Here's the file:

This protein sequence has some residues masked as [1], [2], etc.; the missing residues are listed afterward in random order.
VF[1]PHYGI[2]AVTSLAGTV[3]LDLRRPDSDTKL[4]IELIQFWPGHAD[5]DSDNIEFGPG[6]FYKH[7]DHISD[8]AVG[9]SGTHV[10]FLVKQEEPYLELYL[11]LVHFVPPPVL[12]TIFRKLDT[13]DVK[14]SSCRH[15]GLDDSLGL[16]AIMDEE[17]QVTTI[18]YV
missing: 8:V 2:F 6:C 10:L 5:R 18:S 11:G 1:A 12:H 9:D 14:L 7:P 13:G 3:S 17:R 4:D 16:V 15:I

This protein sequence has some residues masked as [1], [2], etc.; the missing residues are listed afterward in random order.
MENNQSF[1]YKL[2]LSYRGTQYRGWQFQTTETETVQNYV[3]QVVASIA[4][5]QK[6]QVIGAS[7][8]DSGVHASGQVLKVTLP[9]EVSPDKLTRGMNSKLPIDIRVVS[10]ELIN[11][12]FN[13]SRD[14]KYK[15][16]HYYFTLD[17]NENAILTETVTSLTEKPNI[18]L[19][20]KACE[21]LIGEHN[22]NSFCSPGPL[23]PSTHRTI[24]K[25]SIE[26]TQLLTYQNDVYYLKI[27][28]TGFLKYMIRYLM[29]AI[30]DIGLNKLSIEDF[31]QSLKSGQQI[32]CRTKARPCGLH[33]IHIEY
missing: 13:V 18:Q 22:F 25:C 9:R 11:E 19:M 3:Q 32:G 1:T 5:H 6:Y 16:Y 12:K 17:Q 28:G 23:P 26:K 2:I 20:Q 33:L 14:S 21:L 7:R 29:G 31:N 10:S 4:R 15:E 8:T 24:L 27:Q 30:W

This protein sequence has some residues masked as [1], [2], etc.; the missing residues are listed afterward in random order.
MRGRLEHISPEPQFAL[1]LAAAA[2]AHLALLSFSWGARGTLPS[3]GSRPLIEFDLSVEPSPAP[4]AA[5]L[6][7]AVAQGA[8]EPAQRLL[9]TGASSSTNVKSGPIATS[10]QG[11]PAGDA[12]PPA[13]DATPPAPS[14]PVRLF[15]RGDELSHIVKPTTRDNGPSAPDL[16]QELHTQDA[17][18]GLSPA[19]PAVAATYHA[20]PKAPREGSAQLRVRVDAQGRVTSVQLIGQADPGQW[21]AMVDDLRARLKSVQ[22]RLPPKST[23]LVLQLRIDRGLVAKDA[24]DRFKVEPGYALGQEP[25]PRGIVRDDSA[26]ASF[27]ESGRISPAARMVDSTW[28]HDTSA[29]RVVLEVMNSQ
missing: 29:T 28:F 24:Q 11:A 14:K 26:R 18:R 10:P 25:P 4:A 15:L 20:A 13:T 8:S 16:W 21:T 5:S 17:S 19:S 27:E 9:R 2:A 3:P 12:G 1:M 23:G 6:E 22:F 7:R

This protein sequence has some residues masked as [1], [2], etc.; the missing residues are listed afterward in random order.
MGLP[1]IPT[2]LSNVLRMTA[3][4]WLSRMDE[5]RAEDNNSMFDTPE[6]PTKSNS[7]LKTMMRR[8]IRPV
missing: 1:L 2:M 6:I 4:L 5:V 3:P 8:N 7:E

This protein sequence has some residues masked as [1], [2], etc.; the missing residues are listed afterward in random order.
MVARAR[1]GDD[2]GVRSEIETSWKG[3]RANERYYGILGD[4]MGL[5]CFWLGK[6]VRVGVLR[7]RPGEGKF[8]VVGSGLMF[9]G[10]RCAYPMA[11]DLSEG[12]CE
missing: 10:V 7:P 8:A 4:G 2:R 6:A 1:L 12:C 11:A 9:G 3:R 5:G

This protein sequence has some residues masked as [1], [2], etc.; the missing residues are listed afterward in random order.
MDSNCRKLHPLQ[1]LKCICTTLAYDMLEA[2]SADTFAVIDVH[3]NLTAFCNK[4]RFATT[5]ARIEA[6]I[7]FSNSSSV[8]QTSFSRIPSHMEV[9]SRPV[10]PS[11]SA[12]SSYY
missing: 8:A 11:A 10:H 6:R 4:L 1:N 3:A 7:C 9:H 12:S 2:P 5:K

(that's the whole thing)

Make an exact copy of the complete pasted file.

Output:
This protein sequence has some residues masked as [1], [2], etc.; the missing residues are listed afterward in random order.
VF[1]PHYGI[2]AVTSLAGTV[3]LDLRRPDSDTKL[4]IELIQFWPGHAD[5]DSDNIEFGPG[6]FYKH[7]DHISD[8]AVG[9]SGTHV[10]FLVKQEEPYLELYL[11]LVHFVPPPVL[12]TIFRKLDT[13]DVK[14]SSCRH[15]GLDDSLGL[16]AIMDEE[17]QVTTI[18]YV
missing: 8:V 2:F 6:C 10:L 5:R 18:S 11:G 1:A 12:H 9:D 14:L 7:P 13:G 3:S 17:R 4:D 16:V 15:I

This protein sequence has some residues masked as [1], [2], etc.; the missing residues are listed afterward in random order.
MENNQSF[1]YKL[2]LSYRGTQYRGWQFQTTETETVQNYV[3]QVVASIA[4][5]QK[6]QVIGAS[7][8]DSGVHASGQVLKVTLP[9]EVSPDKLTRGMNSKLPIDIRVVS[10]ELIN[11][12]FN[13]SRD[14]KYK[15][16]HYYFTLD[17]NENAILTETVTSLTEKPNI[18]L[19][20]KACE[21]LIGEHN[22]NSFCSPGPL[23]PSTHRTI[24]K[25]SIE[26]TQLLTYQNDVYYLKI[27][28]TGFLKYMIRYLM[29]AI[30]DIGLNKLSIEDF[31]QSLKSGQQI[32]CRTKARPCGLH[33]IHIEY
missing: 13:V 18:Q 22:F 25:C 9:R 11:E 19:M 3:Q 32:G 1:T 5:H 6:Y 16:Y 12:K 17:Q 28:G 23:P 26:K 2:I 20:Q 33:L 14:S 21:L 7:R 29:G 31:N 10:S 4:R 15:E 8:T 24:L 27:Q 30:W

This protein sequence has some residues masked as [1], [2], etc.; the missing residues are listed afterward in random order.
MRGRLEHISPEPQFAL[1]LAAAA[2]AHLALLSFSWGARGTLPS[3]GSRPLIEFDLSVEPSPAP[4]AA[5]L[6][7]AVAQGA[8]EPAQRLL[9]TGASSSTNVKSGPIATS[10]QG[11]PAGDA[12]PPA[13]DATPPAPS[14]PVRLF[15]RGDELSHIVKPTTRDNGPSAPDL[16]QELHTQDA[17][18]GLSPA[19]PAVAATYHA[20]PKAPREGSAQLRVRVDAQGRVTSVQLIGQADPGQW[21]AMVDDLRARLKSVQ[22]RLPPKST[23]LVLQLRIDRGLVAKDA[24]DRFKVEPGYALGQEP[25]PRGIVRDDSA[26]ASF[27]ESGRISPAARMVDSTW[28]HDTSA[29]RVVLEVMNSQ
missing: 29:T 28:F 24:Q 11:A 14:K 26:R 18:R 10:P 25:P 4:A 15:L 20:A 13:T 8:S 16:W 21:T 5:S 17:S 19:S 27:E 9:R 2:A 3:P 12:G 1:M 23:G 6:E 22:F 7:R

This protein sequence has some residues masked as [1], [2], etc.; the missing residues are listed afterward in random order.
MGLP[1]IPT[2]LSNVLRMTA[3][4]WLSRMDE[5]RAEDNNSMFDTPE[6]PTKSNS[7]LKTMMRR[8]IRPV
missing: 1:L 2:M 6:I 4:L 5:V 3:P 8:N 7:E

This protein sequence has some residues masked as [1], [2], etc.; the missing residues are listed afterward in random order.
MVARAR[1]GDD[2]GVRSEIETSWKG[3]RANERYYGILGD[4]MGL[5]CFWLGK[6]VRVGVLR[7]RPGEGKF[8]VVGSGLMF[9]G[10]RCAYPMA[11]DLSEG[12]CE
missing: 10:V 7:P 8:A 4:G 2:R 6:A 1:L 12:C 11:A 9:G 3:R 5:G

This protein sequence has some residues masked as [1], [2], etc.; the missing residues are listed afterward in random order.
MDSNCRKLHPLQ[1]LKCICTTLAYDMLEA[2]SADTFAVIDVH[3]NLTAFCNK[4]RFATT[5]ARIEA[6]I[7]FSNSSSV[8]QTSFSRIPSHMEV[9]SRPV[10]PS[11]SA[12]SSYY
missing: 8:A 11:A 10:H 6:R 4:L 1:N 3:A 7:C 9:H 12:S 2:P 5:K